The paintings are all in Rococo frames. Anton goldleafed those in wood and he manufactured the black ones in fiberglass.

Pantay Tayo (We are Equal). Oil on Gold Leaf Panel.
Traces of the playful theme that Anton is noted for is visible in the exhibition – see saw, swing, tightrope.

 

Paghihintay (Waiting). Fiberglass.
Anton points out that she is waiting meekly.

 

Hati Tayo. Oil on gold leaf.
The gas mask has become iconic in Anton’s works. “My belief is that every person has his own mask, everyone is hiding something, myself included. And with the mask, we lose our identity and individuality. I chose the gas mask over other types because it coincides with the current times,” he explained to me previously.

As I swept my gaze around the spacious gallery, Anton egged me to move closer to the set of three studies in mixed media hanging on one wall.  “The show’s title is Void, right? This is where it really all started,” he whispered then pointed to a gaping space in what appears to be a family portrait. “I was unable to finish it, I couldn’t. It was too emotional for me,” he revealed. I got goose bumps staring into the masterpiece.

Working studies in mixed media.
The piece in the middle pierced my soul.
On top is Manahan (Inheritance). At the bottom is Hear No Evil, Speak No Evil, See No Evil.

He once told me that he doesn’t mind putting himself out there and being vulnerable. “It’s okay. I don’t have the monopoly of these experiences, other people go through them too,” he shrugged.

While the titles of the artworks have English translations, they are primarily in Filipino. “This is the first time that I am using Filipino. I feel it’s more appropriate, it connects with me more for these pieces,” he reasoned.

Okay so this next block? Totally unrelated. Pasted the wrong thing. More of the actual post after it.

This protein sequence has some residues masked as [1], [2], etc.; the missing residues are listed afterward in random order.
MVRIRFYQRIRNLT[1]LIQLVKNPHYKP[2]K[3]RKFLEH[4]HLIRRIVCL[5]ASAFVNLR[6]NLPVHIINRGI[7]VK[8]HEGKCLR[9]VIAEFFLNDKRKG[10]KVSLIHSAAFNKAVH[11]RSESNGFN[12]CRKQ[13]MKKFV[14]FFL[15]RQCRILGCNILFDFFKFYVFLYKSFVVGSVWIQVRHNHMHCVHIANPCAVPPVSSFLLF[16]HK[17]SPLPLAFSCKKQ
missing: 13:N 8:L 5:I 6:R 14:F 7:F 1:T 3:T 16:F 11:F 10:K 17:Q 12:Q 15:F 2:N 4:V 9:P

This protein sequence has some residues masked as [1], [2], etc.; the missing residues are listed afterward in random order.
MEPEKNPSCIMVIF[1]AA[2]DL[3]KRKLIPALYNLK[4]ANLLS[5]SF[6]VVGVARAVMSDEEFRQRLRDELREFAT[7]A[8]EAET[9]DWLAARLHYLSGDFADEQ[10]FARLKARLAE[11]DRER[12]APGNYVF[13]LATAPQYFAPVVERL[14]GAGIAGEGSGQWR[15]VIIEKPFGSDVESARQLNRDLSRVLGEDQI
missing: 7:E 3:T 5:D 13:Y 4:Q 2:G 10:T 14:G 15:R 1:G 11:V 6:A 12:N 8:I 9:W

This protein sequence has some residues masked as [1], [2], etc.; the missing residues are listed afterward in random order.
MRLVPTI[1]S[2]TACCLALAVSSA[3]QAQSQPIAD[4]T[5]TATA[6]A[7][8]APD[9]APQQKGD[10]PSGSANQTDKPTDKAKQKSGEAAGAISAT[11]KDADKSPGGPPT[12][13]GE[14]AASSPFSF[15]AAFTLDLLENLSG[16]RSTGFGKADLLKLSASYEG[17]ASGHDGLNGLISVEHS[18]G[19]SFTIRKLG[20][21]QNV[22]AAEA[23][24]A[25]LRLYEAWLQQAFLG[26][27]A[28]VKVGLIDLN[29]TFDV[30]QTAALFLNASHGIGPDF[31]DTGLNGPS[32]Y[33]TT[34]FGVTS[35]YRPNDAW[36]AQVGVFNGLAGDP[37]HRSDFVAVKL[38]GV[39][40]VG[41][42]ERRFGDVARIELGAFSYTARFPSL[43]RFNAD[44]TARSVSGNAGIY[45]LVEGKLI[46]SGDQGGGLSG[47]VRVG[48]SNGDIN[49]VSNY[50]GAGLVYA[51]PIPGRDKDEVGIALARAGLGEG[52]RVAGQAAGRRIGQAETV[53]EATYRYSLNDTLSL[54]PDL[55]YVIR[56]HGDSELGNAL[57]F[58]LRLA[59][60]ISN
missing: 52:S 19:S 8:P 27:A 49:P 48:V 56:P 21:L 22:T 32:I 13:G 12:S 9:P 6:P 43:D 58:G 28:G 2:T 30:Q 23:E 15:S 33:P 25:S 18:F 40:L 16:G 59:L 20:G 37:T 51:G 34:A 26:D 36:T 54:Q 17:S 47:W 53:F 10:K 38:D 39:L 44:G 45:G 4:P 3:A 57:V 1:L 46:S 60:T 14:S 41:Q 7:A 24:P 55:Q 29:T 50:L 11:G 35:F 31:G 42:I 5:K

Ang Tao ang Pinakamasahol na Hayop. Fiberglass.
“Because I feel that man is a beast, man is the most cruel animal,” related Anton.
Looking at his series of works, one will notice that he is in constant exploration – of medium and style. This piece displayed in “Void” is his first venture into low relief sculpture.

In the past two years, Anton claimed that he has built a more powerful connection to his art. “Before, it didn’t come from my gut, walang hugot”.

“It used to be all cerebral – the aesthetics, the composition. But now his life is here,” affirmed Ricky.

Impyerno sa Kalupaan (Hell on Earth). Fiberglass.
This is an updated version of the Hell on Earth that I was able to view last year. Unlike its predecessor, this one has mean-looking dogs (Doberman) and is of a different shape. According to Anton, the frame represents the altar.

“Void” runs until July 29. Provenance Art Gallery is at Retail Unit 2F9, Shangri-La at the Fort, 30th Street corner 5th Avenue, Bonifacio Global City, Taguig. For inquiries, you may call (02) 9463236 or follow their Instagram account @provenanceartgallery.

Anton del Castillo received his Bachelor of Fine Arts and Masters of Fine Arts degrees from University of the Philippines. This painter, sculptor, and multimedia artist had his first solo exhibition at the Cultural Center of the Philippines in 2005. He has since then taken part in solo and group exhibitions in Beijing, Hong Kong, New York, Malaysia, Singapore, Tokyo, Jakarta, and Istanbul.

You may follow him on Instagram @antondelcastill0.

Photo of Anton and Christine del Castillo with Ricky Francisco. Taken last November at the Lopez Museum, with the first version of the relief sculpture “Hell on Earth” behind them.